Sens. Cornyn, Lee, Moran Back Sen. Hawley’s Resolution to Allow Dismissal of Articles of Impeachment for Failure to Prosecute

Monday, January 13, 2020

Senators John Cornyn (R-Texas), Mike Lee (R-Utah), and Jerry Moran (R-Kan.) announced they have cosponsored Senator Josh Hawley’s (R-Mo.) resolution to allow for the dismissal of articles of impeachment against President Trump for failure to prosecute.

Senator Cornyn said, “It’s been three weeks and counting since the House passed articles of impeachment, and Speaker Pelosi is still playing games after insisting the President’s removal from office was urgent. This critical change will reinforce the Constitution and help prevent the House from using impeachment for personal political gain like the Speaker is sadly doing now.”

Senator Lee said, “The authors of the Constitution created the impeachment power to be a rarely used constitutional safeguard of the public trust. It was never meant to be a partisan tool used to harass a sitting president. This rule change will limit the House’s ability to play partisan political games with impeachment. If a president is a true threat to the republic, articles to impeach him should be delivered to the Senate with haste.”

Senator Moran said, “Our Constitution guarantees a fair and speedy trial to defendants, and Congress must provide these same guarantees to public officials facing impeachment. Speaker Pelosi has had three weeks to send the articles of impeachment to the Senate, but instead she is choosing to use the impeachment articles for political gain. This sensible resolution requires the Senate to move forward with impeachment trials in a timely manner and helps prevent Congress from playing political games with the impeachment procedure.”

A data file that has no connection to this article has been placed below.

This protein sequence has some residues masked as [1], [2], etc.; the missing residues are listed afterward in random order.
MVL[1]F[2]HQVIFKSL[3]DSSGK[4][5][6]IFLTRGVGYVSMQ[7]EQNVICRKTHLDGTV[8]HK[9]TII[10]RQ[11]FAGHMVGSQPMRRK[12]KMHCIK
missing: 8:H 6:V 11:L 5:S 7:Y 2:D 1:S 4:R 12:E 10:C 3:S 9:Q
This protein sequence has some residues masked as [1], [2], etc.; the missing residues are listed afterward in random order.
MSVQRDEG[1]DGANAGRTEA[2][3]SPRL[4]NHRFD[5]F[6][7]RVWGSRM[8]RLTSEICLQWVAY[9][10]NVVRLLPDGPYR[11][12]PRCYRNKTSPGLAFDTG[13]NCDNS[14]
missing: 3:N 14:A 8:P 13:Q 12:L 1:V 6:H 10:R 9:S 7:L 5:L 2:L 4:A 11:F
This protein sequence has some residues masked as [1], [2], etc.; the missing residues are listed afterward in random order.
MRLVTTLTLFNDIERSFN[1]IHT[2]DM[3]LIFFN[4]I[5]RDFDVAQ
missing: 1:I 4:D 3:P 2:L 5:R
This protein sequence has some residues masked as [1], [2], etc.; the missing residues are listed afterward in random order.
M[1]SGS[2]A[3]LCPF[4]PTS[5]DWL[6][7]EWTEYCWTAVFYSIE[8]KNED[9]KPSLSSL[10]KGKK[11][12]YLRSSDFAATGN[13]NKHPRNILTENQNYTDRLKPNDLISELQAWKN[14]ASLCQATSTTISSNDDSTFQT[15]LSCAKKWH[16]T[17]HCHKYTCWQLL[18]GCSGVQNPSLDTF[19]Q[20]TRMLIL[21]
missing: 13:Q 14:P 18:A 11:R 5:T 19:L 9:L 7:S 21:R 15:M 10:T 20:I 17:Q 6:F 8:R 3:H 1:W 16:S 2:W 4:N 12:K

Last week Majority Leader Mitch McConnell (R-Ky.) backed Sen. Hawley’s resolution, meaning it now has 16 cosponsors including Senators Rick Scott (R-Fla.), Mike Braun (R-Ind.), Marsha Blackburn (R-Tenn.), Ted Cruz (R-Texas), Steve Daines (R-Mont.), John Barrasso (R-Wyo.), Tom Cotton (R-Ark.), Joni Ernst (R-Iowa), David Perdue (R-Ga.), Jim Inhofe (R-Okla.), Kelly Loeffler (R-Ga.), and Rand Paul (R-Ky.).